10A075 Pirates of the Horn by Jim Davies, 11/16/2010

Paul and Rachel Chandler are now, happily, home safe after their ordeal of over a year, having being captured by pirates off the Horn of Africa last year. Piracy is one of the many hazards faced by that other long-distance sailor, Laura Dekker - and even by crews of large oil tankers and cargo ships. It's worth reflecting on what piracy is.

Pirates in the 18th Century were a bloodthirsty lot; they spotted their target, hoisted the skull & cross bones, boarded the merchant ship, slaughtered its crew, made its captain walk the plank, then took its cargo for sale. The ship would also be sold, or used to enlarge the fleet. They were ruthless murderers, as well as thieves. Their modern counterparts are thieves and extortioners, but they kill only in the case of resistance, and keep their promises. The Chandlers had to wait because Her Majesty did not keep Hers to protect them (reasoning that to pay the ransom demanded would only stimulate more piracy) but fortunately they had friends who were able to raise the money. I hope the sale of book and movie rights will result in its recovery.

At root, a pirate is a governor. He is interfering in the peaceful life of his target, and imposing his own will on him or her; whereas the target has the absolute right to operate his own life, the pirate over-rules that right, with menaces. So do all thieves, extortioners, rapists, and killers. That's the basic reason why all such actions are morally repugnant. A mugger extorts treasure by direct threat to the victim - "your money or your life" - but pirates do it by kidnapping; they seize the victim and offer him (or his ship, or both) back to a third party for a fee. That is a "ransom" and in past centuries when kings actually led their armies into battle, governments would do that - hence the term "king's ransom" for a large pot of gold. In modern times that's rare; it was done in 1980 by the Iranians, but not since.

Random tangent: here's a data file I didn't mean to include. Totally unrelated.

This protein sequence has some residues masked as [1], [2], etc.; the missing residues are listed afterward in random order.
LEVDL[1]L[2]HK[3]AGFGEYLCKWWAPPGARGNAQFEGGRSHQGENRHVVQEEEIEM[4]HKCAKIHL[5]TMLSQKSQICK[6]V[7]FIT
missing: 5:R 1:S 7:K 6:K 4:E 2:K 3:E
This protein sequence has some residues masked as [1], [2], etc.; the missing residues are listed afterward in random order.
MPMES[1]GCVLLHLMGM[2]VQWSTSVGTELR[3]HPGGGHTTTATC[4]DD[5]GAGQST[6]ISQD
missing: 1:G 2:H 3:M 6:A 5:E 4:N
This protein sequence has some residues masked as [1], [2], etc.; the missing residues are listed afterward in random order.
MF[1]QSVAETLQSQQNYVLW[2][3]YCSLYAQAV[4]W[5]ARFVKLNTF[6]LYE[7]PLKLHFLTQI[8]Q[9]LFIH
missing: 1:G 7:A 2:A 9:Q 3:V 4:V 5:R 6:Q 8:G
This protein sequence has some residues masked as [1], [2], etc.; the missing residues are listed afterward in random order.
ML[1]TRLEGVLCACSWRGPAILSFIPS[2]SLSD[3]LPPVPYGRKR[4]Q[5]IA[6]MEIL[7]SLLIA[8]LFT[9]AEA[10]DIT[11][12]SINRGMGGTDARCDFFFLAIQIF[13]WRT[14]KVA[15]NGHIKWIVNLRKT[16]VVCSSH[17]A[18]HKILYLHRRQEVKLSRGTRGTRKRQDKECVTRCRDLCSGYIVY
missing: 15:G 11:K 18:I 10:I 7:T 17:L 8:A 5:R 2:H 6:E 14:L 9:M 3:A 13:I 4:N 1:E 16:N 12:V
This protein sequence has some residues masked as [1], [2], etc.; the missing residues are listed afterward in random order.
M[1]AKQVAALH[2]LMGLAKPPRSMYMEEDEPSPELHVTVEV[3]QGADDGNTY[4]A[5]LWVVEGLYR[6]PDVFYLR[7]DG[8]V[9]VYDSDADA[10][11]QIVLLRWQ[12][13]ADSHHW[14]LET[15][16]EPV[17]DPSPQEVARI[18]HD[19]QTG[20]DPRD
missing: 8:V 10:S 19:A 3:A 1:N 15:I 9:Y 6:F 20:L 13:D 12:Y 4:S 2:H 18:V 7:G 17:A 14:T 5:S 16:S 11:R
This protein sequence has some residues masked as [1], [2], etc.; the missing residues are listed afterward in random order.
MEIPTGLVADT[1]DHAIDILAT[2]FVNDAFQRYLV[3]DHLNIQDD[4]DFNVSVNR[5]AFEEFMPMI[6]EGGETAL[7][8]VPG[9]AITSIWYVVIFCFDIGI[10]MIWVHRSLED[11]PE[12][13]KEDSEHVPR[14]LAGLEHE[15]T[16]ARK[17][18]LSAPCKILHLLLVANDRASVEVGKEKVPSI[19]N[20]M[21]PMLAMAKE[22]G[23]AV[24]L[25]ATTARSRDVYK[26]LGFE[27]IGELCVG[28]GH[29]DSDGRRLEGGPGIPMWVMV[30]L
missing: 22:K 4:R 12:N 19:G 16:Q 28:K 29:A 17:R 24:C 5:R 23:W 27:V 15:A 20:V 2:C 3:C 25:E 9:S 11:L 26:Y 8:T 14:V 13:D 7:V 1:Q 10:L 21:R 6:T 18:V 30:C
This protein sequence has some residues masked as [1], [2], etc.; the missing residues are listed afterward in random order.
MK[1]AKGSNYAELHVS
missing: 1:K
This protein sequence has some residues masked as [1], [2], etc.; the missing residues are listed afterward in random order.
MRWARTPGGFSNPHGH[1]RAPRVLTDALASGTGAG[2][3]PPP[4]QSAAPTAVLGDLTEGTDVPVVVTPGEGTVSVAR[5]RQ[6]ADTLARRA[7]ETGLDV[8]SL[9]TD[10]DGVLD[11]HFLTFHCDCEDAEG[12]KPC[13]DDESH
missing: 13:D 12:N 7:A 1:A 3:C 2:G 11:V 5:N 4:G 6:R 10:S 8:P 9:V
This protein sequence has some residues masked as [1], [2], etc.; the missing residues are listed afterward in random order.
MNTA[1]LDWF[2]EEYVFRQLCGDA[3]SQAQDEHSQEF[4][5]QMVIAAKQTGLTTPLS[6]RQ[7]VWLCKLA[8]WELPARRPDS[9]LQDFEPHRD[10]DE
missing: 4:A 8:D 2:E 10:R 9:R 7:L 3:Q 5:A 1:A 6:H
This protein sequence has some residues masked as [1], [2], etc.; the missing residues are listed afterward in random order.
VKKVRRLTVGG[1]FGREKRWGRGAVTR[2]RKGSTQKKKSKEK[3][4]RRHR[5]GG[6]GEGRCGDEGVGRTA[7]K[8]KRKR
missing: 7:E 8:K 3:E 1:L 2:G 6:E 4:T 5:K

It's rare, that is, for them to do it to each other. They do it every day in every place in every way, to those living in their "own" domain, whom they can and do dominate or govern. In fact, if we compare governments to pirates, I'd say the pirates come out morally superior. They often treat their captives well whereas governments, usually, do not. They extort: "pay us a portion of all you earn, or we'll put you in a cage" - and the cage has a low level of comfort. "Pay us a percentage of your home's value, or we'll take it away from you" - presumably, leaving you to die on the street. "Pay us a fraction of what you buy, or we'll prevent you buying it." Then they disguise these brutal, vicious threats with fine words and procedures intended to convey the impression that refusal to cooperate fully is itself in some way culpable! - that the victim has done something wrong!

Pirates, kidnappers and private thieves are, usually, much more straightforward. They are vicious extortioners, but make no pretense to the contrary.

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